Discussing Controversy

I found an article from the Rocky Mountain News noting that a local PBS station had chosen to air the controversial “Sugartime” episode of Postcards from Buster.

In case you have missed the hordes of articles and news stories on the subject, Buster is a cartoon rabbit who travels the country sending back reports as it were on different activities around the country. The episode in question depicted maple sugar making on Vermont farms headed by lesbians. Though there is apparently no mention or appearance of any sort of romantic relationship between the women, the Secretary of Education applied pressure to PBS to yank the episode. A number of stations have chosen to show it anyway.

What made this article so interesting to me was that one station on Channel 6 chose to show the episode at 11:30 at night so parents could judge whether to allow their children to see it. (There was an implication that it would air again at some point) However, PBS channel 12 (KBDI) which is apparently the other Denver PBS station chose to air it at 7 pm and follow it with a 90 call in panel discussion show.

Thinking that perhaps there was a lesson here for arts organizations to perhaps use controversy to move regularly scheduled talk back/Q&A sessions away from mundane questions like “how do you remember all your lines” to more gripping discussions, I visited KBDI’s website to see how the Feb. 9 experiment turned out. I figured being a PBS audience there might not be the explosive confrontations one would find on Jerry Springer and some good discussion might emerge.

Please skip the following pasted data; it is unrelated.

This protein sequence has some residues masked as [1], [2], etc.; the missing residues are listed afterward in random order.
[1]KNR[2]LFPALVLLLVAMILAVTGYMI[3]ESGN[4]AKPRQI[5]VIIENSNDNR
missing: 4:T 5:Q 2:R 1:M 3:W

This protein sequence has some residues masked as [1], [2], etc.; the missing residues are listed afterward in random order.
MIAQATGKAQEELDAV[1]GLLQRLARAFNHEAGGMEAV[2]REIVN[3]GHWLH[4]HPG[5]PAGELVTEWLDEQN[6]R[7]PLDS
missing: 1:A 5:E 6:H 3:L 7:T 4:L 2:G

There wasn’t any video footage to be viewed, but they did have a comments board. Most of the comments fall between Feb 9-11 (just so those of you visiting in a few months can get a sense of how far you may have to scroll down.)

The biggest lesson that one might derive from the feedback is that when hosting an opportunity for discussion about a controversial event so that you can convince people you don’t champion the causes of a perceived liberal elite — you should actually include people on the panel that represent both sides of the issue.

It is not entirely clear whether the host was berating people because of their views or if he was always like that and people who complained hadn’t watched the show before. It does seem like the views represented by the panel itself were decidefly one sided.

It is tough to be yelled at in ones own house to be sure. It seems to me that in an age where the public can change the channel to one that expresses the views of the niche to which one subscribes, there is an opportunity and perhaps duty placed upon live performance venues to provide a forum for intelligent discourse since their settings are not so easily escaped.